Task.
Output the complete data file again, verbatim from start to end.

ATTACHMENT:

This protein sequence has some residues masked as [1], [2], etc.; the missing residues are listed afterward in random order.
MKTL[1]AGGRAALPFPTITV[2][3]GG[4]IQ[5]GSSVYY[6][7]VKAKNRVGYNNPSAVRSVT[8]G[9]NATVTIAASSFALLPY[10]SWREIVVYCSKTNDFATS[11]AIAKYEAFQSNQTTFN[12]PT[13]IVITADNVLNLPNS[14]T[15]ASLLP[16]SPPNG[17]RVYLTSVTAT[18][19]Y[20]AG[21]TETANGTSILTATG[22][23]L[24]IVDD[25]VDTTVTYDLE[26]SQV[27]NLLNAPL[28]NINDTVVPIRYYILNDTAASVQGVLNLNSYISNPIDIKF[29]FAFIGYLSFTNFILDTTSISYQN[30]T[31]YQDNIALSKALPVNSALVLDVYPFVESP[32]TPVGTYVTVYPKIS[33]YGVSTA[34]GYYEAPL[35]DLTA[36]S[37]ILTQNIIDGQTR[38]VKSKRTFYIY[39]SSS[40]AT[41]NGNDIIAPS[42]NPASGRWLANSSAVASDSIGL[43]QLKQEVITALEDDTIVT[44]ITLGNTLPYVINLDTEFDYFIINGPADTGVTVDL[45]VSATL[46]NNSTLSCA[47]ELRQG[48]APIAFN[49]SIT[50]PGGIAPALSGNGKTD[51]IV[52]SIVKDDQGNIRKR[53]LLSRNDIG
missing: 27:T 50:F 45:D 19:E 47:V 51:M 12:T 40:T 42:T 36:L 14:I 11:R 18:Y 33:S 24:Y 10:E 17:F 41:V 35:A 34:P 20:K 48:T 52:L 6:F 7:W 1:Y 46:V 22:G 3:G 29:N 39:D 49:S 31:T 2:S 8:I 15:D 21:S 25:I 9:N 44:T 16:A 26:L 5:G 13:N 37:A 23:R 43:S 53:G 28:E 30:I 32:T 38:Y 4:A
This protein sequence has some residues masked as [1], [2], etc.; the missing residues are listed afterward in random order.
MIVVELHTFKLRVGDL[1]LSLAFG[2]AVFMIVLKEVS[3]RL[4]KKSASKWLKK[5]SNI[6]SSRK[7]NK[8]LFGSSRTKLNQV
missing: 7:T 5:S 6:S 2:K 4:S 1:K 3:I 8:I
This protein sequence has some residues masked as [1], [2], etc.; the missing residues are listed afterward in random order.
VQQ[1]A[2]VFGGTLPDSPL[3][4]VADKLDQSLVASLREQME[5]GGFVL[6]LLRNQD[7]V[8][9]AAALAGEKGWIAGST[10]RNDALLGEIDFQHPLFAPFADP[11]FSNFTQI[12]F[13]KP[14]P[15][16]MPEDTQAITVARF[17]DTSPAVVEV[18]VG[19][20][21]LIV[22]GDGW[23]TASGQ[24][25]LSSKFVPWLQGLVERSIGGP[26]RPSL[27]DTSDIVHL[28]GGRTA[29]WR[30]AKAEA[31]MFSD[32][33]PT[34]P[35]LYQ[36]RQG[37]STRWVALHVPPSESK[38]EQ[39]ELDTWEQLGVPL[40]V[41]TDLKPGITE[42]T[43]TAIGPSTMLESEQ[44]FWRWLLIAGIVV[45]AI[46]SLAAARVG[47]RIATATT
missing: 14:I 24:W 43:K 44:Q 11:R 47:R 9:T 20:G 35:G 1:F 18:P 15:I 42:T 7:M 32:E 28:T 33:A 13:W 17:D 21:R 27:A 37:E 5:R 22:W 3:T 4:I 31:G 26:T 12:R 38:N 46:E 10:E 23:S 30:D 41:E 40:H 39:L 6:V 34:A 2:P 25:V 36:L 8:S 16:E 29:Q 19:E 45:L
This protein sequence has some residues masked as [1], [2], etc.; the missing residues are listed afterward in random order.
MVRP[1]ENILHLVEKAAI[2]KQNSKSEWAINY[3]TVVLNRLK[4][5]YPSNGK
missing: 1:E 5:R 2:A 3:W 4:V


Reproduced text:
This protein sequence has some residues masked as [1], [2], etc.; the missing residues are listed afterward in random order.
MKTL[1]AGGRAALPFPTITV[2][3]GG[4]IQ[5]GSSVYY[6][7]VKAKNRVGYNNPSAVRSVT[8]G[9]NATVTIAASSFALLPY[10]SWREIVVYCSKTNDFATS[11]AIAKYEAFQSNQTTFN[12]PT[13]IVITADNVLNLPNS[14]T[15]ASLLP[16]SPPNG[17]RVYLTSVTAT[18][19]Y[20]AG[21]TETANGTSILTATG[22][23]L[24]IVDD[25]VDTTVTYDLE[26]SQV[27]NLLNAPL[28]NINDTVVPIRYYILNDTAASVQGVLNLNSYISNPIDIKF[29]FAFIGYLSFTNFILDTTSISYQN[30]T[31]YQDNIALSKALPVNSALVLDVYPFVESP[32]TPVGTYVTVYPKIS[33]YGVSTA[34]GYYEAPL[35]DLTA[36]S[37]ILTQNIIDGQTR[38]VKSKRTFYIY[39]SSS[40]AT[41]NGNDIIAPS[42]NPASGRWLANSSAVASDSIGL[43]QLKQEVITALEDDTIVT[44]ITLGNTLPYVINLDTEFDYFIINGPADTGVTVDL[45]VSATL[46]NNSTLSCA[47]ELRQG[48]APIAFN[49]SIT[50]PGGIAPALSGNGKTD[51]IV[52]SIVKDDQGNIRKR[53]LLSRNDIG
missing: 27:T 50:F 45:D 19:E 47:V 51:M 12:T 40:T 42:T 36:L 14:I 11:R 18:Y 33:S 24:Y 10:E 17:F 41:V 35:A 34:P 20:K 48:T 52:L 6:F 7:W 1:Y 46:V 22:G 3:G 29:N 39:D 49:S 31:T 2:S 8:I 15:D 21:S 25:I 9:N 44:T 16:A 26:L 5:G 13:N 37:A 23:R 43:S 53:G 28:E 30:I 32:T 38:Y 4:A
This protein sequence has some residues masked as [1], [2], etc.; the missing residues are listed afterward in random order.
MIVVELHTFKLRVGDL[1]LSLAFG[2]AVFMIVLKEVS[3]RL[4]KKSASKWLKK[5]SNI[6]SSRK[7]NK[8]LFGSSRTKLNQV
missing: 7:T 5:S 6:S 2:K 4:S 1:K 3:I 8:I
This protein sequence has some residues masked as [1], [2], etc.; the missing residues are listed afterward in random order.
VQQ[1]A[2]VFGGTLPDSPL[3][4]VADKLDQSLVASLREQME[5]GGFVL[6]LLRNQD[7]V[8][9]AAALAGEKGWIAGST[10]RNDALLGEIDFQHPLFAPFADP[11]FSNFTQI[12]F[13]KP[14]P[15][16]MPEDTQAITVARF[17]DTSPAVVEV[18]VG[19][20][21]LIV[22]GDGW[23]TASGQ[24][25]LSSKFVPWLQGLVERSIGGP[26]RPSL[27]DTSDIVHL[28]GGRTA[29]WR[30]AKAEA[31]MFSD[32][33]PT[34]P[35]LYQ[36]RQG[37]STRWVALHVPPSESK[38]EQ[39]ELDTWEQLGVPL[40]V[41]TDLKPGITE[42]T[43]TAIGPSTMLESEQ[44]FWRWLLIAGIVV[45]AI[46]SLAAARVG[47]RIATATT
missing: 14:I 24:W 43:K 44:Q 11:R 47:R 9:T 20:G 35:G 1:F 18:P 15:I 42:T 7:M 32:E 28:T 33:A 13:W 17:D 21:R 27:A 37:E 5:R 22:W 3:T 4:I 31:G 26:T 12:R 38:N 46:E 10:E 23:S 30:D 41:E 40:H 39:L 6:V 34:A 2:P 25:V 36:L 8:S 16:E 29:Q 19:E 45:L
This protein sequence has some residues masked as [1], [2], etc.; the missing residues are listed afterward in random order.
MVRP[1]ENILHLVEKAAI[2]KQNSKSEWAINY[3]TVVLNRLK[4][5]YPSNGK
missing: 1:E 5:R 2:A 3:W 4:V